“Wearing a face covering in public is proven to be one of the most effective ways we have to slow the spread of COVID-19,” said Governor Abbott in a statement. “We have the ability to keep businesses open and move our economy forward so that Texans can continue to earn a paycheck, but it requires each of us to do our part to protect one another—and that means wearing a face-covering in public spaces.”
“If Texans commit to wearing face coverings in public spaces and follow the best health and safety practices, we can both slow the spread of COVID-19 and keep Texas open for business,” said Abbott.
The Governor of Kansas, Laura Kelly (D), on the other hand, passed an executive order on July 2, requiring everyone in the state from July 3 onward to cover their mouth and nose with a face covering while outdoor and while being indoor in businesses or organizations.
The order said after a steady trend of “decreasing metrics” there has been an increase in the number of CCP virus linked deaths and hospitalizations and it’s important to take protective measures.
“This worrying trend of increased COVID-19 spread is a danger to the health and safety of every Kansan and also presents a serious threat to reopening and reviving the Kansas economy,” said the order.
“Whereas, wearing a mask in public is the easiest and most effective way to protect each other and help keep our businesses open and our economy running.”
The executive order by the governor making face coverings mandatory requires that people wear face coverings while inside or while entering indoor public space, while obtaining healthcare services, while waiting or riding public transport, and also while being outdoors in public spaces and unable to social distance.
For businesses or organizations, the order requires that all “employees, customers, visitors, members, or members of the public” wear masks or coverings when employees are working in a space that customers or other people visit. Employees should wear face coverings when they visit a space where food is prepared, packaged, or distributed.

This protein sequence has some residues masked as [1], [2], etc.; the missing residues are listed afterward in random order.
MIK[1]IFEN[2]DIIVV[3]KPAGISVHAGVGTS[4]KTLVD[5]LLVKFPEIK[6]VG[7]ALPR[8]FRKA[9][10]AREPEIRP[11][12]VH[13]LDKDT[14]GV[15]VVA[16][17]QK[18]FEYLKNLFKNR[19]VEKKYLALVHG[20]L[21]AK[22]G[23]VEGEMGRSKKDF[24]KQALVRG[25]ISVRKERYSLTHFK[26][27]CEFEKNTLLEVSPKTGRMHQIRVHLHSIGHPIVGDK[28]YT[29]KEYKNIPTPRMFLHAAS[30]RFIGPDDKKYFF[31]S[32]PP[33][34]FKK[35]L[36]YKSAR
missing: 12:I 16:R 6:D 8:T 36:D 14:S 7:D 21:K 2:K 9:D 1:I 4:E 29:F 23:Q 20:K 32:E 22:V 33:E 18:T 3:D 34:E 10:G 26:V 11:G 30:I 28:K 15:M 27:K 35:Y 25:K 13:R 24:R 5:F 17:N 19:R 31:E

Face coverings should also be worn while people walk through common areas like hallways, stairways, elevators, and parking facilities and in other enclosed spaces where they are with people with whom they don’t reside and they are unable to social distance.
Counties and Cities in South Carolina
Several cities in South Carolina like Columbia, Forest Acres, the town of Lexington, and several counties have made it mandatory to wear masks.
Richland County Council adopted an “Emergency COVID-19 Mask Ordinance” order on Thursday which went into effect from July 6 and is based on the CDC’s guidelines which recommend face coverings for people above 2 years of age.
To gain people’s feedback on the issue, the county officials conducted an online poll last month and asked residents about the possible ordinance through phone, email, and social media.
“As of Thursday afternoon, the online poll had drawn nearly 19,000 responses, with 65.8% voting in favor for a mask requirement, 33.3% voting against a mask requirement, and 1% having no opinion,” said the county officials in a statement.
The City of Myrtle Beach also made it mandatory to wear masks after the city council passed an order on Thursday that would remain in effect for 67 days. Violations of the order can lead to a penalty of $100.
#MyrtleBeach City Council voted to require face masks in certain retail and food service businesses. The executive order takes effect at 11:59 p.m., Thursday, July 2 and will remain for 67 days. pic.twitter.com/Y0N2K4LE2o
— City of Myrtle Beach (@MyrtleBeachGov) July 2, 2020
“City Manager John Pedersen issued the executive order which requires residents and visitors to wear a cloth facemask at retail and foodservice establishments, as well as in public spaces at overnight accommodations,” said the city council in a statement.
The Rock Hill City Council also approved an emergency ordinance on Monday requiring everyone in public places to compulsorily wear face coverings from Friday for 60 days.